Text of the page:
Scientists have discovered record warm water beneath Antarctica's "doomsday glacier" for the first time, leading to concerns for the glacier whose collapse could contribute nearly a meter (approximately 3 feet) to global sea level rise.
The findings are part of the International Thwaites Glacier Collaboration — a UK and U.S.-led research expedition to better understand how quickly the Thwaites Glacier in West Antarctica might collapse. On Jan. 8 and 9, researchers drilled a bore hole through the ice, then measured the waters beneath for the first time on Jan. 10 and 11, according to New York University (NYU). They recorded temperatures more than two degrees Celsius above freezing.
The Thwaites Glacier has been called the "doomsday" glacier and the "most important" glacier in the world. The glacier, roughly the size of Britain or Florida, already contributes four percent a year to global sea level rise. Not only that, it acts as a stop on the rest of the West Antarctic Ice Sheet, which could raise sea levels by more than three meters (approximately 10 feet).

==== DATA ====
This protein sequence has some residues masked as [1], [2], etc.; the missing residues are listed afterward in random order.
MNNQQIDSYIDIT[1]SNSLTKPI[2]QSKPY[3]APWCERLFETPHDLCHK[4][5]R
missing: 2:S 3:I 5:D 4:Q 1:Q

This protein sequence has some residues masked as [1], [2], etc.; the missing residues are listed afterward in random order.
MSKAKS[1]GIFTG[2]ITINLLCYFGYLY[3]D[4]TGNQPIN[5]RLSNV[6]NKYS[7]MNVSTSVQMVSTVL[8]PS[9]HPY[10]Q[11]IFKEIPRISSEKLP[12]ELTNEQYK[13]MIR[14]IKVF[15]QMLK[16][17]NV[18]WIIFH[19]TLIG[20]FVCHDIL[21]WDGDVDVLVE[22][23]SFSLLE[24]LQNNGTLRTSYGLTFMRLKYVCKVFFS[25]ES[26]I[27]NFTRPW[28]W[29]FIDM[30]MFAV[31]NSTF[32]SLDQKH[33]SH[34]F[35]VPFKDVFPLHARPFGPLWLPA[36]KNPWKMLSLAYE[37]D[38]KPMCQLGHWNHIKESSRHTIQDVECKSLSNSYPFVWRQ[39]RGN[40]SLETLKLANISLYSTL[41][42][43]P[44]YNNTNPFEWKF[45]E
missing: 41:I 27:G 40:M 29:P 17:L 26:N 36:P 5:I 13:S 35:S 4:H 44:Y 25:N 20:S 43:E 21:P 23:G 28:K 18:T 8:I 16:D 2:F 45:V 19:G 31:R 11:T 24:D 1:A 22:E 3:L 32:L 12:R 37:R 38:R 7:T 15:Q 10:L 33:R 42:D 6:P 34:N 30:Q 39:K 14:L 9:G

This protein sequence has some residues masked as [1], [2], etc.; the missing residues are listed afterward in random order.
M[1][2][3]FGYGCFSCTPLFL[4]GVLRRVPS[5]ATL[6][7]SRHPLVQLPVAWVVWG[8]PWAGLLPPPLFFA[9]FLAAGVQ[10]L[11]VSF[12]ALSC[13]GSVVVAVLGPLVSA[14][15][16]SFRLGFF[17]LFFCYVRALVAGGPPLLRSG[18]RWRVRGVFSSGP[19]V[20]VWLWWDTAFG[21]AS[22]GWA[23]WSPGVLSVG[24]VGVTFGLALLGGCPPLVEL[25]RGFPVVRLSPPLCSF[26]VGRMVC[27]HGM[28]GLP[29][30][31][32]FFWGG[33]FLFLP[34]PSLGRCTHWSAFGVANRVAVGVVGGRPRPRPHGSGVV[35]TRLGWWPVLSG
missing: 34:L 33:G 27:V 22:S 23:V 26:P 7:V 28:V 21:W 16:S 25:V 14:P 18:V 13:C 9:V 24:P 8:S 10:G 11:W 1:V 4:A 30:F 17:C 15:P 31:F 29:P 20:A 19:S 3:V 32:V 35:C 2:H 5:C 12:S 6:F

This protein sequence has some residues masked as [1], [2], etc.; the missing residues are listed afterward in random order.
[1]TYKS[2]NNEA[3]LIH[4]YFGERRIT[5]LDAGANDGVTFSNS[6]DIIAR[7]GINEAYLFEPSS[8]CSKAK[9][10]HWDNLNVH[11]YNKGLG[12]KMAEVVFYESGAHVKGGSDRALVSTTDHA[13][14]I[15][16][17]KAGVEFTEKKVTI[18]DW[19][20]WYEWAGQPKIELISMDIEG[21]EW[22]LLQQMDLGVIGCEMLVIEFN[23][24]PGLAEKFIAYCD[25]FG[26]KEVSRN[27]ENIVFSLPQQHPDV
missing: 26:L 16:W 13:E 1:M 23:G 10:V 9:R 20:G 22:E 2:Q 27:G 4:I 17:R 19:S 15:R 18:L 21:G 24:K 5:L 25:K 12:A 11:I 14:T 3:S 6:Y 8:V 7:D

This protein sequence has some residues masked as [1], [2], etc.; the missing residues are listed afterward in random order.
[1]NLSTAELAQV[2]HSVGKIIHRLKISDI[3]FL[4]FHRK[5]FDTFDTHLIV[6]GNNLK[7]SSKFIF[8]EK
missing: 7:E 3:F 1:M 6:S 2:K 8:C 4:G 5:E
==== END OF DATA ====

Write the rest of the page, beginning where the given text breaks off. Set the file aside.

If these waters are causing glacier melt in Antarctica, resulting changes in sea level would be felt in more inhabited parts of the world. The fact that such warm water was just now recorded along a section of Thwaites grounding zone where we have known the glacier is melting suggests that it may be undergoing an unstoppable retreat that has huge implications for global sea level rise. (source: EcoWatch)
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